Article - December 20, 2007
This week’s second question comes from Melanie. She writes:
My Father in Law made a gorgeous dresser for our son…problem is when we use it, the clothes smell like finish and then so does our baby. We’ve aired it out numerous times and it also aired in his shop before it came over. I’ve tried a couple of odor discs and sachets, but the smell comes back. I’m afraid to try anything stronger for fear of adding/combining the smell. FIL and my grandfather (who also does wood items) are both stumped. What can I use to safely conquer the smell and use the dresser?!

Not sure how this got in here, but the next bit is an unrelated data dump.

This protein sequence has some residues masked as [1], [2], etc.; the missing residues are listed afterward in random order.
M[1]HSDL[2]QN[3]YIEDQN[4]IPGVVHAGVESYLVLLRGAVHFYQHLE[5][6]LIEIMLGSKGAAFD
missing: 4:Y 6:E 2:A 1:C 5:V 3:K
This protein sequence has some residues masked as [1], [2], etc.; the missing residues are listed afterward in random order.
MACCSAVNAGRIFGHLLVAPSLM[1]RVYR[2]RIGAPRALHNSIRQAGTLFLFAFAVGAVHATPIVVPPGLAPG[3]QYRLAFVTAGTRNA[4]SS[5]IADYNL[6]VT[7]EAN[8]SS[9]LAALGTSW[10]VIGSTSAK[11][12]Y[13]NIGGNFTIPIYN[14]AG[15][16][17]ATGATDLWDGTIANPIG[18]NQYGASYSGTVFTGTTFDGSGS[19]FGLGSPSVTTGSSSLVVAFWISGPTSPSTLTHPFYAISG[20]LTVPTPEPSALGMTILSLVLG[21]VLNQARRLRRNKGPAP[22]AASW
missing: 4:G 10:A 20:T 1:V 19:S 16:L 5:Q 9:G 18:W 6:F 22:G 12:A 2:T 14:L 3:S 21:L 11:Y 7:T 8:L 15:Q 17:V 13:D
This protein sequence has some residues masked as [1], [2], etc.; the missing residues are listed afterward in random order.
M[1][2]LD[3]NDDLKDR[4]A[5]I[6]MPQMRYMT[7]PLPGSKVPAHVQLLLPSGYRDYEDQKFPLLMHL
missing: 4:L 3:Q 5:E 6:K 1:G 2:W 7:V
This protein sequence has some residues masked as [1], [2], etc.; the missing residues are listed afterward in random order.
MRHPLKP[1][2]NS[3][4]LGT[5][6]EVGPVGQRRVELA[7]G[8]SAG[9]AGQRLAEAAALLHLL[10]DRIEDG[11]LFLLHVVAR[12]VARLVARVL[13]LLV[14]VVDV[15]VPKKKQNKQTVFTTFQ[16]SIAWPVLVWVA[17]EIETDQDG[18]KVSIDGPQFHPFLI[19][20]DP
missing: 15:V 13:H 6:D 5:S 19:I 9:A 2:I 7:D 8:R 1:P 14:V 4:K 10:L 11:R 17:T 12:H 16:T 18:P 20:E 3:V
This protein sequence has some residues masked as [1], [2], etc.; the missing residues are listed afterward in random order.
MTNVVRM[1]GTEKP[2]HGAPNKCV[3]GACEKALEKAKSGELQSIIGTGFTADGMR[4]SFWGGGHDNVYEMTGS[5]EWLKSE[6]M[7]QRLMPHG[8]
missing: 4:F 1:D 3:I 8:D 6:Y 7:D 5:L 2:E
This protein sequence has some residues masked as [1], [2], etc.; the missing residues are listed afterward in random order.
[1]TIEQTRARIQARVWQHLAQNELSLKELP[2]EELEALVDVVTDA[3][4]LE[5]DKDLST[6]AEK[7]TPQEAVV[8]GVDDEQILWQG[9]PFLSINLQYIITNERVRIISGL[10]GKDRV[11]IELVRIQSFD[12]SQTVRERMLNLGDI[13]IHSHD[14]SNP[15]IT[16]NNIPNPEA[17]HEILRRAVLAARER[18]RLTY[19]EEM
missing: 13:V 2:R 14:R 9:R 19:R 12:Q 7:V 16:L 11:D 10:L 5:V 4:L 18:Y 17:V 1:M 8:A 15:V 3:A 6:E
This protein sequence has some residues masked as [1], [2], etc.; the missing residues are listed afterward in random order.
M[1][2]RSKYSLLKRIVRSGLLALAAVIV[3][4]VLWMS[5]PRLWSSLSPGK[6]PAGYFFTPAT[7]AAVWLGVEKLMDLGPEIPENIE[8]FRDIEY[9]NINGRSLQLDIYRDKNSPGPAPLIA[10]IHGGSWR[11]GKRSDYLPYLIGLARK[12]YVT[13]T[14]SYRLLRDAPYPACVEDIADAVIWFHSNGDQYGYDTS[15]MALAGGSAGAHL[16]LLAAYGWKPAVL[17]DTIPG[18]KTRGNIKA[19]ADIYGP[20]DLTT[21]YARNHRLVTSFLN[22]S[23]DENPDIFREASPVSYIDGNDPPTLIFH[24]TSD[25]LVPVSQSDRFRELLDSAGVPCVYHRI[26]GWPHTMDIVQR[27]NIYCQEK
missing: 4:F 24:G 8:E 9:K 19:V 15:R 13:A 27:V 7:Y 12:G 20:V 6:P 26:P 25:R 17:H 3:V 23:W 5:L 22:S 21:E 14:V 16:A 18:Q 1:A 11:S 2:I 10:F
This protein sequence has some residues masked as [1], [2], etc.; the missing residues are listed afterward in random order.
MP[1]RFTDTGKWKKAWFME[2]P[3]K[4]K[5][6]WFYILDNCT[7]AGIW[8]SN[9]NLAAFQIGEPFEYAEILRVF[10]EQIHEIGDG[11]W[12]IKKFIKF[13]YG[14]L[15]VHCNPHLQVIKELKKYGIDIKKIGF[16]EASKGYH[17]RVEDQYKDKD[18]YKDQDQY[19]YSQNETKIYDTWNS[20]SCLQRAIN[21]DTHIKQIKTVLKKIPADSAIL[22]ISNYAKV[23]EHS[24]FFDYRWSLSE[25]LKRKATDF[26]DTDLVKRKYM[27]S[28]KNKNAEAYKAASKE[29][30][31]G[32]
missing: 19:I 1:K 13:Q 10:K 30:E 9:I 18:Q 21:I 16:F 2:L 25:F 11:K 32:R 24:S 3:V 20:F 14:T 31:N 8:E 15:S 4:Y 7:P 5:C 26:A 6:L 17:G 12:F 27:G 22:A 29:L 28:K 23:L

Hey Melanie. This is actually a very common problem. As oil cures, it maintains an odor. Fortunately this odor dissipates over time. But on the inside of a piece of furniture, where very little air exchange takes place, the oil can produce an odor for many many years. So what can you do? The first option, which I’m sure is not feasible, would be to let the unit air out for a very long time. The second option would be to coat the interior with a new finish that doesn’t produce an odor. There are two finishes that are perfect for this: shellac and water-based polyurethane. One or two coats on the interior should do the trick. This material will lock in the oil odor while producing no smell of its own. Your FIL or Grandfather should be able to help you apply either material. So as an FYI for your woodworking relatives, its a good rule of thumb to leave the interior of casework (especially those intended for clothing or blankets) unfinished, or finished with a few coats of shellac or water based polyurethane. That should take care of it.